23 of Our Favorite Smarties in Lit

by Kate Erbland

As the air turns crisp and ads holler that it's time to stock up on fresh notebooks and new sweaters in equal measure, it can only mean one thing: It's almost time for back-to-school. Even if you belted out some version of "no more pencils, no more books" a long time ago (and with permanent intentions in mind), that probably doesn't change the fact that early autumn just feels like time for composition notebooks and ballpoint pens. It seems wrong to not be hitting the books right now, right?

Although your schooling days might be behind you, there's still plenty of time to pull out a good book about your all-time favorite literary brainiac. Maybe these characters will inspire you to get back into the intellectual swing of things — if anyone can get us off our asses and motivate to expand our brains, it's got to be Hermione Granger, right? And perhaps it's time to take a cue from as Anne Shirley's vigor to excel. But having a big brain isn't always a good thing — plenty of lit's best brains have succumbed to some terrible decision-making along the way.

Here are 23 of literature's biggest smarties, for better or for worse:

1. Nancy Drew, the Nancy Drew series

The original girl detective has changed quite a bit over the years, as the ghost-written heroine (sadly, no, there's not an actual author named "Carolyn Keene" penning these tales into perpetuity) has evolved significantly since making her debut in 1930. Even though the "modern" Ms. Drew comes complete with a cell phone and a hybrid car, one thing has never changed: Nancy uses her wits, smarts, and powers of observation to solve big-time crimes.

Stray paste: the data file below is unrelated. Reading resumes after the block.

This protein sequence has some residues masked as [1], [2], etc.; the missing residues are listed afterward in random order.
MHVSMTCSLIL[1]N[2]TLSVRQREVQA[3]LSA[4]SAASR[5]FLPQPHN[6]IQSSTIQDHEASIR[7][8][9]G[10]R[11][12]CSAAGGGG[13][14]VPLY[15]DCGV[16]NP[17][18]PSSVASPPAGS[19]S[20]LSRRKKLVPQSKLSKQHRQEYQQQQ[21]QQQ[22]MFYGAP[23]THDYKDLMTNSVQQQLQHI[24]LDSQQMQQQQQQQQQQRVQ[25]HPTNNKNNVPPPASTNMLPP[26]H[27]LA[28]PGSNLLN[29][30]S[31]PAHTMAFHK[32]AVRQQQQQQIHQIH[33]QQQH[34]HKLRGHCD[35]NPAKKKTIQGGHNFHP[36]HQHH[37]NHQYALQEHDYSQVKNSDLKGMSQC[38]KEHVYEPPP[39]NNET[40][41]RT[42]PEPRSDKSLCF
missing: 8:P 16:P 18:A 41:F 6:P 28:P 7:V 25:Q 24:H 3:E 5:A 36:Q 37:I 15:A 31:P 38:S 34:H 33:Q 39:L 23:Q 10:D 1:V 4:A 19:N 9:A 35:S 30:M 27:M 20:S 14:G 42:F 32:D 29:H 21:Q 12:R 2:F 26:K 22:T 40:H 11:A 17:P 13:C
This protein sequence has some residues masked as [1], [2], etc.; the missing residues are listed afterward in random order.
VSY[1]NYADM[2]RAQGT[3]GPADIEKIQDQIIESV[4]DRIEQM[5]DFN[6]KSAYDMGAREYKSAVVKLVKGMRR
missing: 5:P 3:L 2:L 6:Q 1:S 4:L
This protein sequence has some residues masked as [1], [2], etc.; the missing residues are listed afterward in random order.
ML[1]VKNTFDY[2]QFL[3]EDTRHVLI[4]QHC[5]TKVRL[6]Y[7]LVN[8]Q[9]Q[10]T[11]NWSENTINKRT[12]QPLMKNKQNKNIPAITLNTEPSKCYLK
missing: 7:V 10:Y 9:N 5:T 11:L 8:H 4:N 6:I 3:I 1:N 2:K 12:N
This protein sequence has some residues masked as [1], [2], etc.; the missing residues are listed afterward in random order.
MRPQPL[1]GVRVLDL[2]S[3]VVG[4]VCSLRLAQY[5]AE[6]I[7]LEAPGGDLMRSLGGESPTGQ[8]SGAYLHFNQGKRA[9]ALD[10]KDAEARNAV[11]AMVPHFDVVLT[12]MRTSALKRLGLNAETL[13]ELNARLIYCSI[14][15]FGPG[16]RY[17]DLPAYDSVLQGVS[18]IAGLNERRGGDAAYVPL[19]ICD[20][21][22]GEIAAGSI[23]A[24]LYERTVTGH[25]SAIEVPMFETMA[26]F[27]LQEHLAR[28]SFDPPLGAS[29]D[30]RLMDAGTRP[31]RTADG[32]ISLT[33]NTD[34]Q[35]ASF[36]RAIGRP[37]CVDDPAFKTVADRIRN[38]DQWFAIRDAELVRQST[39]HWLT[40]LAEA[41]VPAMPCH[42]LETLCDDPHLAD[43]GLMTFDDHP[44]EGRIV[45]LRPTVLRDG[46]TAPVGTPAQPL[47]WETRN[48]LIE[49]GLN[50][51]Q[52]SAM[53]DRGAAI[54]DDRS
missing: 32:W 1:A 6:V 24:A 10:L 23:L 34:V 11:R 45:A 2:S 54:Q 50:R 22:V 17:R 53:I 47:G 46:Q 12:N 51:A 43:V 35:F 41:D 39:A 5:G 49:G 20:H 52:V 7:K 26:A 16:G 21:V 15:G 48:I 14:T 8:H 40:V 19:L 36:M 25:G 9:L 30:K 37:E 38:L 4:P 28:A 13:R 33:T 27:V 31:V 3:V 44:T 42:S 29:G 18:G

2. Leroy "Encyclopedia" Brown, the Encyclopedia Brown series

Thirty-three years after Nancy Drew made her debut, Leroy "Encyclopedia" Brown hit the shelves with his own brand of crime-fighting. A walking fount of encyclopedic knowledge, Leroy combines both book smarts and hardened experience (well, as "hardened" as things might get in ol' Idaville) to solve mysteries and bring bad guys to justice.

3. Matilda Wormwood, Matilda

Roald Dahl's eponymous girl heroine might be best known for her magical powers — that terrifying telekinesis! — but Matilda's big brain doesn't just house those kind of abilities, it's also filled with a voracious appetite for knowledge and a big love for books. In fact, it's once Matilda gets down to brass tacks and really starts boning up on her intellectual pursuits that her ability to move things with her mind goes away. Even a brainiac like Matilda only has so much room.

4. Anne Shirley, Anne of Green Gables series

The plucky and punchy Anne never hid her smarts from anyone, going toe-to-toe in intellectual endeavors with eventual husband Gilbert Blythe during their school years, fiercely pursuing her own career in education, and keeping up with her writing even when it didn't pay off career-wise.

5. Jo March, Little Women

Although all of the March girls display acumen for various pursuits, Jo is the real brain. A devoted reader and writer, Jo's dedication to storytelling keeps all the March ladies busy and engaged (the plays, you guys! Remember the plays?) and helps organize her own troubled thoughts. An early feminist who had no use for gender roles, Jo is a trailblazer and a smartypants who still inspires.

6. Hermione Granger, the Harry Potter series

The clever witch routinely puts the rest of Hogwarts' student body to shame with her (perhaps excessive) dedication to book-learning and magical perfection. Always eager to prove that Mudbloods are just as smart as purebloods, Hermione goes above and beyond in every way possible. The smartest witch in her year? How about the smartest witch of her time ?

7. Sherlock Holmes, the Sherlock Holmes series

The original literary brainiac, Sir Arthur Conan Doyle's famous detective has always been able to deduce what's really going on in all manner of mysteries and crimes, thanks to his excessively logical mind and his interest in advanced sciences.

8. Professor Moriarty, the Sherlock Holmes series